Political debate raged in Washington this month about nominees to the U.S. Court of Appeals for the D.C. Circuit. But both sides agreed on one thing: the court's importance. President Obama and senators repeatedly called it a key federal appeals court, or even, the second-most important court in the nation.
So, what makes the D.C. Circuit so different? What makes it special? And how does Congress really view the court?
Four former D.C. Circuit clerks set out to answer those questions and provide a deeper understanding of the court's role by studying how Congress has given authority to the D.C. Circuit. They will publish their findings in an article for the Cornell Journal of Law and Public Policy on Dec. 3, entitled "The Jurisdiction of the D.C. Circuit."
The National Law Journal caught up with one of the authors, Eric Fraser, an associate at Osborn Maledon in Phoenix, to ask him about the research amid the renewed debate over the D.C. Circuit.
The article's timing is fortuitous. Last week, Democrats pushed through a change that severely curtails the effect of a filibuster, prompted in part by Republicans' use the tactic to thwart three of Obama's nominees to the D.C. Circuit in the past three weeks.
"We kind of got lucky on this one," Fraser said of the timing of the article, which he co-authored with David Kessler, an associate at Paul, Weiss, Rifkind, Wharton & Garrison in New York; Matthew Lawrence, an academic fellow at the Petrie-Flom Center at Harvard Law School; and Stephen Calhoun, an associate at Norton Rose Fulbright in Austin.
NLJ: Why did you guys decide to study this and how did you start?
Fraser: We had always heard the common refrain that the D.C. Circuit was a special court and a different court from the other courts of appeal. We always wondered why. What made it different? What made it special? Why did it hear certain cases that other courts didn't hear? So we started looking into it, and ran a quick search on the D.C. Circuit in the full U.S. Code and discovered it was specifically mentioned hundreds of times, which is unusual. Because the numbered circuits, the regional circuits, are mentioned once or twice, maybe three times. We really wondered why was this, so we got down to digging and tried to explain, for the first time we think, what exactly makes the court different.
So what did you find?
We found a lot of things. There's a widespread opinion that it's a special court, and it's called the second-most important court in the nation. But all the federal courts hear important cases. The D.C. Circuit is different in some specific ways. First, it hears very few of what I call the typical bread and butter federal cases: immigration, social security, criminal cases, and even ordinary civil litigation. Instead, and in place of those cases, its docket is filled with cases that affect the whole country. Challenges to federal rulemaking, for example, are brought disproportionally in the D.C. Circuit, and Guantanamo detainee cases can only be brought in the D.C. Circuit.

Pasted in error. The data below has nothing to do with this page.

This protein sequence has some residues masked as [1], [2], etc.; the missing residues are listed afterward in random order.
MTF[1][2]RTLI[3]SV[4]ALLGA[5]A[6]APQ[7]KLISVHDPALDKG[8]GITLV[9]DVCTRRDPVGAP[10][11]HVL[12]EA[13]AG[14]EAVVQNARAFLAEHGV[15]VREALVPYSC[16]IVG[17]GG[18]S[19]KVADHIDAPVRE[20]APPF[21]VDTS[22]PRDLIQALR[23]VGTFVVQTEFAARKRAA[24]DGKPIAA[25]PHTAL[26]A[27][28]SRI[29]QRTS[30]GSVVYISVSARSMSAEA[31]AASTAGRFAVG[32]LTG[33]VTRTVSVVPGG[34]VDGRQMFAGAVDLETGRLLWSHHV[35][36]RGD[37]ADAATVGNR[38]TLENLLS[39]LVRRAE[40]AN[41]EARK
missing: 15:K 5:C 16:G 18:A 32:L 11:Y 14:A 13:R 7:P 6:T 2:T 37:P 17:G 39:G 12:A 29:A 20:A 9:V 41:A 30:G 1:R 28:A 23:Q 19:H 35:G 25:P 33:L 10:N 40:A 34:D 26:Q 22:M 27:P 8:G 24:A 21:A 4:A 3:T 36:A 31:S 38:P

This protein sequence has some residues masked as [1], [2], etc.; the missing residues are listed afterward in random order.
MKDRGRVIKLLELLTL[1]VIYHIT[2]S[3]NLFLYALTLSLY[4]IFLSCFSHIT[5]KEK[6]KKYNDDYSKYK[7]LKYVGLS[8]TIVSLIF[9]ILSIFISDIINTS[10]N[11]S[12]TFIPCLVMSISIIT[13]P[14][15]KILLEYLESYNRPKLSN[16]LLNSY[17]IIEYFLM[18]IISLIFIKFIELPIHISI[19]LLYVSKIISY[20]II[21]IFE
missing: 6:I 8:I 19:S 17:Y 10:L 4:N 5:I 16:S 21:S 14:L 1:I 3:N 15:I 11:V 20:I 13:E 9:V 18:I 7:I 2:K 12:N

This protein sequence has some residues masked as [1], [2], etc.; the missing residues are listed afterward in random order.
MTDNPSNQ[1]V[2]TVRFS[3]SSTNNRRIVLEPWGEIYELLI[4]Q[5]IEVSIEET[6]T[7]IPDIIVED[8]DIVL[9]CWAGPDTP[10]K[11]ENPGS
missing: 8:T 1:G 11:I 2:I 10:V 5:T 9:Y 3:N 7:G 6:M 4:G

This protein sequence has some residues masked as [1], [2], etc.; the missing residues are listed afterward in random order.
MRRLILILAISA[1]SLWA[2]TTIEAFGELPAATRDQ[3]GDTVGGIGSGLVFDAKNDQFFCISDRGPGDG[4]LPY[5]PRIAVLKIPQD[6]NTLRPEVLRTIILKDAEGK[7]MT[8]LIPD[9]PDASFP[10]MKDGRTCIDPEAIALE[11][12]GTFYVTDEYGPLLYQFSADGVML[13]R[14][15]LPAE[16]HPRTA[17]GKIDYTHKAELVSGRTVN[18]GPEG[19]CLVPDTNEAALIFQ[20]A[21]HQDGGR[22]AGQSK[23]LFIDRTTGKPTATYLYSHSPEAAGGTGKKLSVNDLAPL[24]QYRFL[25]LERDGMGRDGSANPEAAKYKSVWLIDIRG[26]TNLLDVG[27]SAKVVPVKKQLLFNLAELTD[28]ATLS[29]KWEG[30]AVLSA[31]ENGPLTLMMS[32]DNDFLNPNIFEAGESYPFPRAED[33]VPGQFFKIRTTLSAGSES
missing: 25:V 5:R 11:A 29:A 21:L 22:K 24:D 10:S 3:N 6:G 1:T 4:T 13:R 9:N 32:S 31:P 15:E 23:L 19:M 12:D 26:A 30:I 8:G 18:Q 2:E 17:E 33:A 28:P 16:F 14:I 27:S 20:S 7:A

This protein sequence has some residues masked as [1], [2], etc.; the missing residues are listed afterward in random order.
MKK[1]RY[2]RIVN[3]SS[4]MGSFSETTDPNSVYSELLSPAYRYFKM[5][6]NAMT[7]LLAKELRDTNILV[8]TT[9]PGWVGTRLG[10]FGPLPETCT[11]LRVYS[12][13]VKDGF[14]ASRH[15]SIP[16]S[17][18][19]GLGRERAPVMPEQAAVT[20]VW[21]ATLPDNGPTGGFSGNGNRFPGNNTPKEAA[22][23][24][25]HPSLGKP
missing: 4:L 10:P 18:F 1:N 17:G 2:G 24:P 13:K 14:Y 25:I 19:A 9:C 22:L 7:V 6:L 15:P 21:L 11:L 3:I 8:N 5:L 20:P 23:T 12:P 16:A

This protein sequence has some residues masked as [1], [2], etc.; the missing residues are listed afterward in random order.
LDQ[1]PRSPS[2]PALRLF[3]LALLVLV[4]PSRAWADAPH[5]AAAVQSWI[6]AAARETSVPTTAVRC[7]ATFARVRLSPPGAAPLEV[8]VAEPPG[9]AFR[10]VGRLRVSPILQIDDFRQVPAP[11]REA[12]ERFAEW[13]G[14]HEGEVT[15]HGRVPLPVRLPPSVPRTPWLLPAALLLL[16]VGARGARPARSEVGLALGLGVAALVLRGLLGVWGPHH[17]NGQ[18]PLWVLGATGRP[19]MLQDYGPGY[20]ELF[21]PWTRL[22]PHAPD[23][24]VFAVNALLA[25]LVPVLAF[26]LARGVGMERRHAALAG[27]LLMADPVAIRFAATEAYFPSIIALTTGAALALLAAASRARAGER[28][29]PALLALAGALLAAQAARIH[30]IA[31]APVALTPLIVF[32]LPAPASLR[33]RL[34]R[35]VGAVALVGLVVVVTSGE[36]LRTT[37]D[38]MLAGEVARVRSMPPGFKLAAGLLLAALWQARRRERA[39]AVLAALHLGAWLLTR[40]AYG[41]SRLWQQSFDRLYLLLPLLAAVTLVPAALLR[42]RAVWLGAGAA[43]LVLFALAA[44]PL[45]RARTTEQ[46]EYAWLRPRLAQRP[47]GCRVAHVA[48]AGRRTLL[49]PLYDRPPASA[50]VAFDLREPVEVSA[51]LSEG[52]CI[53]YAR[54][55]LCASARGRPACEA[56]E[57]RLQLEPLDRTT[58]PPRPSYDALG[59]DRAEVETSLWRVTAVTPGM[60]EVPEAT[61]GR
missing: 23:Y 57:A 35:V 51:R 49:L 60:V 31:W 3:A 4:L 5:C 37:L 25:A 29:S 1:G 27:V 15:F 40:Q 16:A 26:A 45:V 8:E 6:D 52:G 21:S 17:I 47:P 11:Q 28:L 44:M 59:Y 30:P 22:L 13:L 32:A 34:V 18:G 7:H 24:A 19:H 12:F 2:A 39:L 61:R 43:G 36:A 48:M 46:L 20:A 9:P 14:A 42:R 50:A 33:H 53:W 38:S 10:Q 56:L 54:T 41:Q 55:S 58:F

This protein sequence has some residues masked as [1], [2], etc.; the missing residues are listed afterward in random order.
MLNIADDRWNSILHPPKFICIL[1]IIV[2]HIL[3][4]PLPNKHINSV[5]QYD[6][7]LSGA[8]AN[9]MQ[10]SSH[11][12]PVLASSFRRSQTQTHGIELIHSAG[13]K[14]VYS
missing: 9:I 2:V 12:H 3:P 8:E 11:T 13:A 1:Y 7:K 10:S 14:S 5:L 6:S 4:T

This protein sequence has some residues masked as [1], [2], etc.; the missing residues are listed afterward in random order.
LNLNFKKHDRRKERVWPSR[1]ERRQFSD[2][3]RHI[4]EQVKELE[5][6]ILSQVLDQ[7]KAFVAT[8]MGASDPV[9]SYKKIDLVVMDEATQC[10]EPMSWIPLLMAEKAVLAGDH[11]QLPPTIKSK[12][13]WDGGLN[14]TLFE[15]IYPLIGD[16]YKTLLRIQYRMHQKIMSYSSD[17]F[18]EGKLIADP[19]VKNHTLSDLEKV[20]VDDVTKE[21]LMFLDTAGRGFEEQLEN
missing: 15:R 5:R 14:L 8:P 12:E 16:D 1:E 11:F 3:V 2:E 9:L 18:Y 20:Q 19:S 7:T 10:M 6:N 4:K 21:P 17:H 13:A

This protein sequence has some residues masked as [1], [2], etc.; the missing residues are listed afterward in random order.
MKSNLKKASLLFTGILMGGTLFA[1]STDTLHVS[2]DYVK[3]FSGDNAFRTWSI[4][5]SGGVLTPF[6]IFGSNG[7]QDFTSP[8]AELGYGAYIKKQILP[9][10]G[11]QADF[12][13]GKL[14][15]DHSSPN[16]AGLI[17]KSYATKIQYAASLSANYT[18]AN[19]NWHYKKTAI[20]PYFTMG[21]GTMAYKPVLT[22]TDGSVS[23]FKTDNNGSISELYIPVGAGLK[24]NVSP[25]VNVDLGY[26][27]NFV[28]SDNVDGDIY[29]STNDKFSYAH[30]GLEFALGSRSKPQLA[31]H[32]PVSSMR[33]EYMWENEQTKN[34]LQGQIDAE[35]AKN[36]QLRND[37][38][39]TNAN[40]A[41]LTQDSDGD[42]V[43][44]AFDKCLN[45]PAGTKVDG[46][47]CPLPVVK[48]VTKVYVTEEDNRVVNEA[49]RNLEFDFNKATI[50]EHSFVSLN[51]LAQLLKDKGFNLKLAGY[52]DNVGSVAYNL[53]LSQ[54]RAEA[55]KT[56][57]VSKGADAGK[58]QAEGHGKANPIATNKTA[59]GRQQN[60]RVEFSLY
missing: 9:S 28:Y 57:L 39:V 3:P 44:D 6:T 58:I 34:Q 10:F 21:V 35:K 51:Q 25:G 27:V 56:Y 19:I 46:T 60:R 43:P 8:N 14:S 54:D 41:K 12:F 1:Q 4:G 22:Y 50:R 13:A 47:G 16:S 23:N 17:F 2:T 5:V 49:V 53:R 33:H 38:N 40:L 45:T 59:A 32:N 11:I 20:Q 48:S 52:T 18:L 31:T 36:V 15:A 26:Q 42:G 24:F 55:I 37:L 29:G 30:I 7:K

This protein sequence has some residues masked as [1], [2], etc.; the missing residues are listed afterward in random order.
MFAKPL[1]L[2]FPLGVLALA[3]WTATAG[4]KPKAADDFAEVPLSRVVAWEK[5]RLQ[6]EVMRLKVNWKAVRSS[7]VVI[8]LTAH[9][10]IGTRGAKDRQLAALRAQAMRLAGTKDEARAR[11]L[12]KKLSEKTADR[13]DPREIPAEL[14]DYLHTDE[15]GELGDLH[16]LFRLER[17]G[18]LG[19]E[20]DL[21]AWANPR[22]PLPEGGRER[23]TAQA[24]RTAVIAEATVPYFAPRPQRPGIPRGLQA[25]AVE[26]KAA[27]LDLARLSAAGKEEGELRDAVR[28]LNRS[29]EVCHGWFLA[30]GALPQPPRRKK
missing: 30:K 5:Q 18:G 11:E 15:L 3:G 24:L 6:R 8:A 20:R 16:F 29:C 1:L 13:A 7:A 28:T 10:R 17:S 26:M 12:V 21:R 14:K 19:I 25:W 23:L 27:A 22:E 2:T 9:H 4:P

So the perception of the court as being the second highest in the land is driven by a lot of factors. The docket that I just discussed is one, and the special attention Congress pays to it is another. That's revealed through how many times it's mentioned in the U.S. Code.
And the judges themselves are different. The selection process is different. There are no local voting senators to block nominees, or to require local bar membership. Some of the local provincial interests that play a role in nominating judges elsewhere don't have any effect in D.C. And many Supreme Court justices or nominees are former D.C. Circuit judges or were at least nominated to the D.C. Circuit. Not to mention how many of the Supreme Court clerks were clerks on the D.C. Circuit.
The court is special. But is it indeed the second-most important court?
All federal courts are important, but the D.C. Circuit hears cases that have more of a national impact than other courts.
Let me ask what you set out to answer in your research: Why is the D.C. Circuit special, why is it mentioned so many times, why do you think Congress did that?
In terms of the docket and jurisdiction, some of the differences in the immigration cases, the social security cases, ordinary criminal cases, some of those are due to special factors about the district itself, like the lack of immigration courts within the circuit. The circuit can’t hear immigration cases because there are no immigration courts.